0x08048475      83c320         add ebx, 0x20
0x08048478      01f7           add edi, esi
0x0804847a      89cb           mov ebx, ecx
0x0804847c      29d8           sub eax, ebx
0x0804847e      83ef31         sub edi, 0x31
0x08048481      29fb           sub ebx, edi
0x08048483      31f7           xor edi, esi
0x08048485      81e6000000ff   and esi, 0xff000000
0x0804848b      89cb           mov ebx, ecx
0x0804848d      c9             leave
0x0804848e      c3             ret

I have renamed it to mystery. It seems to perform a lot of operations using all the registers. We can use ESIL to get some valuable information.

Note: You can cycle between the representations of the instructions displayed in visual mode by pressing O. You can also enable emulation comments on the right hand side via e asm.emu=true.

The instructions prefixed with aea will show us which registers are being read, written to or not used at all within the next instructions, next bytes or the entire function.

[0x08048460]> aeaf
A: esp ebp eax ebx ecx edx zf pf sf cf of edi esi eip
R: esp ebp ebx edx edi esi ecx eax
W: esp ebp eax ebx ecx zf pf sf cf of edi esi eip
N: edx

Interesting; it seems the edx register is untouched by the function.

Let's set our seek to 0x08048466, which is after the function's argument, our number, is being read from the stack into eax. We want to feed eax some values and then emulate the function from this point on.

Note: In the following examples, ESIL will need to write in memory, but we've opened the binary in read-only mode. To bypass this, use e io.cache = true.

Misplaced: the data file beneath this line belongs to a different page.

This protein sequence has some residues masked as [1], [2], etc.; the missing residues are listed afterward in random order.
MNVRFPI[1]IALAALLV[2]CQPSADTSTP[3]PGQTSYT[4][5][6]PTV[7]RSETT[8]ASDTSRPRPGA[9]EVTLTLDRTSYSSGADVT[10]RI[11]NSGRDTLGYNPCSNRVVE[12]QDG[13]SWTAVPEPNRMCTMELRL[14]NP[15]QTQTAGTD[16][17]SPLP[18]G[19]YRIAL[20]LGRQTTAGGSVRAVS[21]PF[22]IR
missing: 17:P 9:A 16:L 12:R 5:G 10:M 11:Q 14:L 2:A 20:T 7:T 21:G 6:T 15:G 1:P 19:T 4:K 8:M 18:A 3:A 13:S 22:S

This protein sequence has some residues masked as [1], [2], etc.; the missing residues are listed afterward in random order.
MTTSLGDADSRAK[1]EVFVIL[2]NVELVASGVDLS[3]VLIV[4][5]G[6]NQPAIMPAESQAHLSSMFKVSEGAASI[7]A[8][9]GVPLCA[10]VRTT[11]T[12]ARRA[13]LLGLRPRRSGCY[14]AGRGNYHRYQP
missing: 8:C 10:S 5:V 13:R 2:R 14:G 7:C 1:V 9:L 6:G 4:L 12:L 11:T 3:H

Now we can initialize the ESIL VM state and set the VM program counter (PC or EIP) to point to our seek.

[0x08048466]> aei
[0x08048466]> aeip
[0x08048466]> aer
oeax = 0x00000000
eax = 0x00000000
ebx = 0x00000000
ecx = 0x00000000
edx = 0x00000000
esi = 0x00000000
edi = 0x00000000
esp = 0xfffffd10
ebp = 0x00000000
eip = 0x08048466
eflags = 0x00000000

Notice that indeed eip is equal to our seek.

We can change any register value using aer <register>=. Let's set eax, which theoretically stores our input number, to some arbitrary value.

[0x08048466]> aer eax=0x1234
[0x08048466]> aer
oeax = 0x00000000
eax = 0x00001234
ebx = 0x00000000
ecx = 0x00000000
edx = 0x00000000
esi = 0x00000000
edi = 0x00000000
esp = 0xfffffd10
ebp = 0x00000000
eip = 0x08048466
eflags = 0x00000000

This is where ESIL comes in quite handy. Althought this is a didactic exercise, you can imagine a more complex example in which it is very hard to determine what is happening to our input.

The ESIL VM can be used like a debugger. You can step and continue as usual, but you can also continue until a given ESIL expression is true.

Let's continue emulation until the value of eax is greater than its initial one.

[0x08048466]> "aecue eax,0x1234,>"
[0x08048466]> aer
oeax = 0x00000000
eax = 0xfffffefd
ebx = 0x00001337
ecx = 0x00001337
edx = 0x00000000
esi = 0x00000000
edi = 0x00003974
esp = 0x00000008
ebp = 0x464c457f
eip = 0x0804847e
eflags = 0x00000081

Note: Mind the quotes surrounding the aecue expression. These are to ensure that r2 interprets it as a single command, not a sequence of commands.

Notice that the condition has been reached. Let's seek to the location at which the VM stopped and print the preceding instruction.

[0x08048466]> sr eip
[0x0804847e]> pd -1
│           0x0804847c      29d8           sub eax, ebx

It seems that eax has been changed by subtracting ebx from it. Notice that ebx is still at 0x1337, which means that this is the expected value in order for eax to become 0.

We can test this by resetting eip to the initial position, setting eax to 0x1337 and continuing emulation until eax reaches 0.

This was only an introductory tutorial to what can be accomplished by using ESIL.